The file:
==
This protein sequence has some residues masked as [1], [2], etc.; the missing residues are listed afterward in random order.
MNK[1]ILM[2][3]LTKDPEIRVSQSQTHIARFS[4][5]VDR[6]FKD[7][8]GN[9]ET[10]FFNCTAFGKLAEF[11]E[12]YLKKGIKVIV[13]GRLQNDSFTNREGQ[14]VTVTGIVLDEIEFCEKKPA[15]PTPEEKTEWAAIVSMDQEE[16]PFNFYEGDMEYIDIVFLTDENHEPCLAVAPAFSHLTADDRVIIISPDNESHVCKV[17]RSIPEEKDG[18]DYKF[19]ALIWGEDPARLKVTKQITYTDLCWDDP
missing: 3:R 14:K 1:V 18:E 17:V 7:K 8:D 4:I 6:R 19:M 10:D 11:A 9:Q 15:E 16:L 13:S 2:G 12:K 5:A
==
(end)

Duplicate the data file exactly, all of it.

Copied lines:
This protein sequence has some residues masked as [1], [2], etc.; the missing residues are listed afterward in random order.
MNK[1]ILM[2][3]LTKDPEIRVSQSQTHIARFS[4][5]VDR[6]FKD[7][8]GN[9]ET[10]FFNCTAFGKLAEF[11]E[12]YLKKGIKVIV[13]GRLQNDSFTNREGQ[14]VTVTGIVLDEIEFCEKKPA[15]PTPEEKTEWAAIVSMDQEE[16]PFNFYEGDMEYIDIVFLTDENHEPCLAVAPAFSHLTADDRVIIISPDNESHVCKV[17]RSIPEEKDG[18]DYKF[19]ALIWGEDPARLKVTKQITYTDLCWDDP
missing: 3:R 14:K 1:V 18:E 17:V 7:K 8:D 4:I 6:R 19:M 10:D 11:A 9:Q 15:E 16:L 13:S 2:G 12:K 5:A